These last few days have been ones for reflection on the work of MormonPress and Mormon Progressives. What is that work?Read more
Over the weekend, I — like many of you, undoubtedly — witnessed a lot of reactions to the Supreme Court’s decision on marriage equality. I’m sure many of your Facebook feeds looked similar to mine: lots of rainbow-tinted profile pictures, neutral posts by people who are happy for those who achieved marriage equality, and scorn.Read more
Today’s Supreme Court decision on same-sex marriage will undoubtedly cause all kinds of emotions from people of all walks of life. Some will celebrate, and some will not.Read more
I was in my English class when I heard the announcement. The Supreme Court had overturned the stay that was issued to stop gay marriages in Idaho after they had deemed that banning them was unconstitutional.Read more
In The Family: A Proclamation to the World, the First Presidency and the Council of the Twelve Apostles “solemnly proclaim that marriage between a man and a woman is ordained of God and is central to the Creator’s plan for the eternal destiny of His children.”Read more
Just wanted to draw your attention to a really solid documentary project that is in a crucial stage of its campaign. Kendall Wilcox and Bianca Morrison Dillard have hit the initial Kickstarter fundraising goal and are now working to bring in enough to really make the film hit the ground running. Their campaign ends Wednesday, August 27th at 8pm (THAT'S TOMORROW).
First posted at McAffee's Machinations.
It has been almost two years since I reviewed a book by tea party constitutional guru, Cleon Skousen, The Five Thousand Year Leap: 28 Great Ideas That Changed the World (Ann. Ed. 2009). See Cleon Skousen, the Tea Party, and Equal Rights Before the Law, April 12, 2012, in McAffee Machinations. In that book Professor Skousen referred approvingly to the founding era’s harsh penalties for “the crime of ‘homosexuality,’” considering that it was—appropriately—viewed as a crime “against ‘the whole people,” virtually the equivalent of treason, cowardice, and desertion.Read more
The Mozilla CEO just stepped down. Here's the Economist on what happened:
MOZILLA, the outfit behind the Firefox web browser and other software, has just lost its chief executive, Brendan Eich (pictured), who resigned on April 3rd after spending little more than a week in the job. His departure raises thorny questions about where lines should be drawn between leaders’ personal beliefs and their corporate roles. Mr Eich quit after a controversy blew up about his views on gay marriage.
Many Mormons reading this might be thinking the Mormon Church believes marriage is between a man and a woman (well it does now anyway. If you remember, it used to be a man and women). Certainly that appears to be the case if you look at canon and statements made by Church leadership in terms of what we as Mormons should practice.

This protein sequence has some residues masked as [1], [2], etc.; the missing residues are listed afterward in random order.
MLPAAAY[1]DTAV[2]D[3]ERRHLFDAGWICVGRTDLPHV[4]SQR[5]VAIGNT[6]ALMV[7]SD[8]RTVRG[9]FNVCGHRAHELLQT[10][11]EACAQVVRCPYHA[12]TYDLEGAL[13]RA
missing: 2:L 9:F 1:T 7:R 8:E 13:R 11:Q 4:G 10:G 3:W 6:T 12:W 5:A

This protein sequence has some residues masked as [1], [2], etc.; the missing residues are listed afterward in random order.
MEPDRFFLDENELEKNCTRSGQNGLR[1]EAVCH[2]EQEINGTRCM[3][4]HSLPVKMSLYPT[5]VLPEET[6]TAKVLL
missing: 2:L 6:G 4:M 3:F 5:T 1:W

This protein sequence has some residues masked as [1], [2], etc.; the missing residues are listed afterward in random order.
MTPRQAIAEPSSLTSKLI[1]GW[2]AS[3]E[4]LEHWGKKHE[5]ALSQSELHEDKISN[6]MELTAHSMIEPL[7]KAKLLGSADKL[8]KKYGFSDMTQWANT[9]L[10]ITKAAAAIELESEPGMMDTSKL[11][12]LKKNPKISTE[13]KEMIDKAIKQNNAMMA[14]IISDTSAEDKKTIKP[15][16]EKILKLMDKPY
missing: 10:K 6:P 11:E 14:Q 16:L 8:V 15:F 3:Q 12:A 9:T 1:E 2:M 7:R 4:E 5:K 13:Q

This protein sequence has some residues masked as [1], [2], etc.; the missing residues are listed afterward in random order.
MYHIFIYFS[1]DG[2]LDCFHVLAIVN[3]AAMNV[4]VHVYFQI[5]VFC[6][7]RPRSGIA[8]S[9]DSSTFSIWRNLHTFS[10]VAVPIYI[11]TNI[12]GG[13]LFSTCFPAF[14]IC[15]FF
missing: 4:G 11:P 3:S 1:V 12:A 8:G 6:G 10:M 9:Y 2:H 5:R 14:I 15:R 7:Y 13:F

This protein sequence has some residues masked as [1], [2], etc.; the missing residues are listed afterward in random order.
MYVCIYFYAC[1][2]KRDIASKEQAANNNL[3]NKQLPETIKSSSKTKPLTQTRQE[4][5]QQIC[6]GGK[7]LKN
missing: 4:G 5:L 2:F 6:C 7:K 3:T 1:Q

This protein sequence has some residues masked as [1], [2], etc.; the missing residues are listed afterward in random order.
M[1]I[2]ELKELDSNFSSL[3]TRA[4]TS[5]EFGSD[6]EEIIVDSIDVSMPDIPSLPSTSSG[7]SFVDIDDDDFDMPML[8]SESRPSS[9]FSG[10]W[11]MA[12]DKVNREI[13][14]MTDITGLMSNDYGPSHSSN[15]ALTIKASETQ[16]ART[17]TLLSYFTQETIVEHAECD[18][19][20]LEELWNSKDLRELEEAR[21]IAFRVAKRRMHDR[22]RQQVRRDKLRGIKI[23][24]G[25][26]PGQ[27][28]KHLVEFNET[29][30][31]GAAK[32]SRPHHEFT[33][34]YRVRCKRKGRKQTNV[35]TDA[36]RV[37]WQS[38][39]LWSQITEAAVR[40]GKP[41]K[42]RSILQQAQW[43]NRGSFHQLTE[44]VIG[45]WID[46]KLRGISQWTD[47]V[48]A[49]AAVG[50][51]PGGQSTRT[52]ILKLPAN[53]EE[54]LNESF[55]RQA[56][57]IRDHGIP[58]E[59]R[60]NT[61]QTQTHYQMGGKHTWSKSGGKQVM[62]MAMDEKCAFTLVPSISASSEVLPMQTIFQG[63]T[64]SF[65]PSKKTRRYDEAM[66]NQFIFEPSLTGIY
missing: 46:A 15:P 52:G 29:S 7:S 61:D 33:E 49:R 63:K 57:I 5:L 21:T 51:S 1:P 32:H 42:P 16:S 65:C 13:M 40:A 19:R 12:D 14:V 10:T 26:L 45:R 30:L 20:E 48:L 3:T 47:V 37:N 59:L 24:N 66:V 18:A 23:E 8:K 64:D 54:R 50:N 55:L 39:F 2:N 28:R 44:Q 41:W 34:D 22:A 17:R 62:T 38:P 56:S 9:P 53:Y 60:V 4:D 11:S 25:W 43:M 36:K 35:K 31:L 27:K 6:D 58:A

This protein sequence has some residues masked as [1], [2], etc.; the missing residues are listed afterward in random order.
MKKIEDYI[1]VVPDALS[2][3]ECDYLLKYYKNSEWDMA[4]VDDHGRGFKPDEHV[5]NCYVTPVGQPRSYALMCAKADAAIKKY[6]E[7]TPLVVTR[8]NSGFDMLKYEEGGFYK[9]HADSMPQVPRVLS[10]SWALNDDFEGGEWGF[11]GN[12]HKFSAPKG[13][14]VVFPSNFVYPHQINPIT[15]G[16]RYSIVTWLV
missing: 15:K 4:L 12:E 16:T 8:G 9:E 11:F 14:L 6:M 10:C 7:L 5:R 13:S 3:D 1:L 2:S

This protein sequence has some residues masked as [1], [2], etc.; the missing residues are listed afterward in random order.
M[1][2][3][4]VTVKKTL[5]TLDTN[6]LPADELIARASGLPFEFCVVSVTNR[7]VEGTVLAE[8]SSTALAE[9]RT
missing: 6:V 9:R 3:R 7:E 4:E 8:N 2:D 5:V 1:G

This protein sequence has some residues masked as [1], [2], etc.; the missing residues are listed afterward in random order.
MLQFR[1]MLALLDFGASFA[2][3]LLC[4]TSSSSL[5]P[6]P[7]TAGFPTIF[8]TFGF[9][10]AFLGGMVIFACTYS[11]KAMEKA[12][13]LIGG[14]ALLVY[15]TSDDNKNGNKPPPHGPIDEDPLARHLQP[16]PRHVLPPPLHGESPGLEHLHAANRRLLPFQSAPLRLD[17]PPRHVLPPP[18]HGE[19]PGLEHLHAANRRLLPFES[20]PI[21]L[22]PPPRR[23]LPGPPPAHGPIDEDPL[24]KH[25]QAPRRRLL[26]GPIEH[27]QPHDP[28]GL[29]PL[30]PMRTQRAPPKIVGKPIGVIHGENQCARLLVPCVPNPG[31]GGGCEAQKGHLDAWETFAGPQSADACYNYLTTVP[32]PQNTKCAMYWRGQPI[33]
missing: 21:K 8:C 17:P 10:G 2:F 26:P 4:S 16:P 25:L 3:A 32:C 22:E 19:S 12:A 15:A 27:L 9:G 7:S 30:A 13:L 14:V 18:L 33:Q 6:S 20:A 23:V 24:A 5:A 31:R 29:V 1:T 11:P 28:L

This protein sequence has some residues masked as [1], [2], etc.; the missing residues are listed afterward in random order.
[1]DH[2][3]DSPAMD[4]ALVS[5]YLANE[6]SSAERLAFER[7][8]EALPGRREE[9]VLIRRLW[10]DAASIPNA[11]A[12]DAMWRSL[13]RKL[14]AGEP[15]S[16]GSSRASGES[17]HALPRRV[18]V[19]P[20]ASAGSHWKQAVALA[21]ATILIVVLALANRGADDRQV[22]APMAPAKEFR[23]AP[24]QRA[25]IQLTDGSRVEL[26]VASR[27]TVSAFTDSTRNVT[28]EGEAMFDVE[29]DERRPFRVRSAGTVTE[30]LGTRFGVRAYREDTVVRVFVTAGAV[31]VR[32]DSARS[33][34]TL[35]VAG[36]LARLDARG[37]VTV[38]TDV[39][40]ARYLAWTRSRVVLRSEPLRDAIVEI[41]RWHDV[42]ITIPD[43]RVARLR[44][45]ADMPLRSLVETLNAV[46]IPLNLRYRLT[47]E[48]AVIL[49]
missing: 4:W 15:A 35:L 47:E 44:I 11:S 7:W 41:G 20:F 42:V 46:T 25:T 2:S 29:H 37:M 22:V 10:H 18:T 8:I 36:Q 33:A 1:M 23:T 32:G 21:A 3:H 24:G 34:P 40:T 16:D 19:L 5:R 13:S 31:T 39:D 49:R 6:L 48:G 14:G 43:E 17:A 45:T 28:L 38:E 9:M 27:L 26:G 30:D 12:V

That said, I don’t recall canon or Church leaders anywhere or anytime telling politicians how they should make law.Read more
A week or so ago I took the blog A Well-Behaved Mormon Woman to task for accusing President Obama of "moral rape" (she since changed that phrase to "a rape of morals") and for accusing liberals of advancing Satan's agenda. I reached out to her on Twitter with the MormonLiberals account, hoping to spur some kind of dialogue about the issue. You can go back through the account's archive to see my attempts to begin a discussion.
Instead of joining in on a discussion, she blocked me entirely. Maybe I went too far, or maybe I was rude. I certainly didn't mean to be, if I was.
I don't know why she blocked the account. But I do know I'm still dedicated to fruitful discussion and dialogue. Her most recent post gave me a lot to think about, and I hope you'll head on over to give it a read.
While Mormon liberals hold many different viewpoints on the issue of homosexuality and marriage, previously on this blog various bloggers have made a pretty good case in favor of marriage equality. But the book highlighted on WBMW serves as a very thoughtful and thorough representation of the opposing viewpoint. I might not agree with all their assertions but I believe it is imperative that we have these discussions, that we engage with the folks we might not agree with. As I've said before, if we are not willing to discuss the issues with each other we shouldn't be at all surprised when our political system doesn't function very well (or when our kids are not prepared for serving missions because they are completely unable/unwilling to talk with people they disagree with).